Like

    March 31, 2014
  9. A Prequel!! it’s kind of off!! In my opinion it is hummm thing but after reading it, one never knows, it could skyup from art to total art to… A second opinion might be formed. Although this kind of book will be far from my reach but i would say in general it depeneds on how much did the writer study the origion of the book, the movie and Margaret Mitchell.

    Like

    March 31, 2014
  10. Agreed. Also I take issue with that Borland quote. Yes, there are “troubling aspects of the book”, but that is a preservation of the views at the time. It’s worthy of examination. We cannot go back and “correct” history. Only learn from it.

    Like

    March 31, 2014
  11. I’m a huge fan of the original Star Trek. (Yes, I’m a total geek.) You see that sort of thing a lot. Authorized books within the Star Trek universe, even ones “written” by William Shatner, are completely hit or miss. Every one of them is just glorified fan fiction. However, every once in a while you stumble across one that actually feels genuine. Actually, my favorite doesn’t feel at all genuine, but it’s still fun, in a “this is a really dark, gritty take on Star Trek” way. It’s kind of like when people take, say, a Disney character and redraw it in their own style. Sometimes, you get a new thing that is cool in its own way, partially because you loved the original character.

    That taught me to approach “authorized” sequels and prequels and whatnot as exactly what they are: someone else wanting to contribute their own story. Sometimes it’s worth it. Sometimes it’s not. But if it ends up being really good, well, that just means I have more fun stuff to read. So now I take it on a book-by-book basis, treating it like any other novel I’m thinking of picking up: If the plot looks good, if the first couple of pages read well, then I’ll give it a try.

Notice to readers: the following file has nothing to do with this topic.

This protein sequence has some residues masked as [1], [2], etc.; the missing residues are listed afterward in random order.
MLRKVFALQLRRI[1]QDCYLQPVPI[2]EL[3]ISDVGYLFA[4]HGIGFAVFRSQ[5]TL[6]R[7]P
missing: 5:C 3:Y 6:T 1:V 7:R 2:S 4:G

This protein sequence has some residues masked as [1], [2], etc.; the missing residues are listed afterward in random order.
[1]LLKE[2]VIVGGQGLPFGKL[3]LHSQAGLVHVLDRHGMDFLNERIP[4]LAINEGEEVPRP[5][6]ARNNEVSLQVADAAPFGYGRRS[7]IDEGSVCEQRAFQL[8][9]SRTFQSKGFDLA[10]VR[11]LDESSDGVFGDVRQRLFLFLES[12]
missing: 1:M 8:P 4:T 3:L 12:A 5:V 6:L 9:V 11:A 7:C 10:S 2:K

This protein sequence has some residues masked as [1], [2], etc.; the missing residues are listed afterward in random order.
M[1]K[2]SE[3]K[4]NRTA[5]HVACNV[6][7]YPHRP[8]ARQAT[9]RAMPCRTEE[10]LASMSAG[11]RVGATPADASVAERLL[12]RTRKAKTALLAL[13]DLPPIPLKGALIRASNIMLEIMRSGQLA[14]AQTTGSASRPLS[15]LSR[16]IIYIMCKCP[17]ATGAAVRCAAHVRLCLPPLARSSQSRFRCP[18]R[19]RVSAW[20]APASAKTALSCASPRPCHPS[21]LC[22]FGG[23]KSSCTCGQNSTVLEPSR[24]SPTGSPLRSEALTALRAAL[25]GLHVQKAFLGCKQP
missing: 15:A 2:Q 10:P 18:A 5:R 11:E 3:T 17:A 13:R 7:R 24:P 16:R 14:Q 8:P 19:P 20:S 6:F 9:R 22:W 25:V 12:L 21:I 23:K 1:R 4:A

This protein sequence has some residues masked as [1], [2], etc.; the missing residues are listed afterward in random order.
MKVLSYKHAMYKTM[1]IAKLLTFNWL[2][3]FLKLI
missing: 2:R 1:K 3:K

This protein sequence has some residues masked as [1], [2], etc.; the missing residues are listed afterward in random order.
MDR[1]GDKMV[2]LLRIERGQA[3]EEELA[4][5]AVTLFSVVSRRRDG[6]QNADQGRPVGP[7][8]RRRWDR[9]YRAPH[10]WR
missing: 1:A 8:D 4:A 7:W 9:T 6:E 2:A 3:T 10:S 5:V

Does it need a prequel? Probably not. Is it going to be good? Maybe, maybe not. But if it’s bad, then it’s just another poorly-written book. And if it’s good, well, then it’s just another good book that happens to expand on an existing well-loved story.

    Like

    March 31, 2014
  12. It’s such a respected classic! I feel like anyone that writes a sequel/prequel to it after the original author is simply mooching off of the original work/ideas. While this man may be a good writer, I do agree with you. Leave well enough (or, in this case, a timeless classic) alone.

    Like

    March 31, 2014
  13. “…provides a necessary correction…”

    So it’s a “message” book to “teach a lesson”? That doesn’t sound very promising, if it does give the publisher a marketing angle/audience.

    Like

    March 31, 2014
  14. This reminds me of those who are truly plagiarizing: “Pride and Prejudice and Zombies”, “Sense and Sensibility and Sea Monsters” and “The Wind Done Gone”.

    Like

    March 31, 2014
  15. If you strike at the king, you must kill the king. Most people shouldn’t bother. Jon Clinch’s novel _Finn_, on the other hand…

    Like

    March 31, 2014
  16. I completely agree with you!

    Like

    March 31, 2014
  17. Reblogged this on Все новости моды.

    Like

    April 1, 2014
  18. 1985.

    [snort]

    Like

    April 1, 2014
  19. Reblogged this on iconobaptist and commented:
    Good thoughts on the prequel to Gone with the Wind. Yes, it is good, with today’s values, to write a backstory for Mammy. That was something that Margaret Mitchell left out in the 1930’s that jumps out at us now. But, in doing that, the book becomes “not Margaret Mitchell” and we have to understand that, too.
    So does Gone with the Wind belong to the author or to the ages?
    Legally, it belongs to her estate and . . . they must need the money because they authorized the prequel.

    Like

    April 1, 2014
  20. Alert here: born-and-bred South Georgian, living maybe two hours from GWTW setting. I have my grandmother’s 1937 edition of Gone With The Wind put up in a safe place. I read GWTW only about 50 million times growing up and could quote great chunks of dialogue from it. Probably need to pick it up again and enjoy it all over again, as a passionate love story between the survivalist strong-willed Scarlett and Rhett, who understands her essence totally. Seems like I read (or started reading it before I realized it was hideous) the sequel, which was atrocious, and therefore blocked it from my memory. I wouldn’t expect any better from the prequel—you just can’t outdo the way Mitchell wrote and her character development.

    Like

    April 1, 2014
  21. Reblogged this on Mark Tuminello and commented:
    Wondering how a prequel to Gone With the Wind can be truly ‘authorized.’

    Like

    April 2, 2014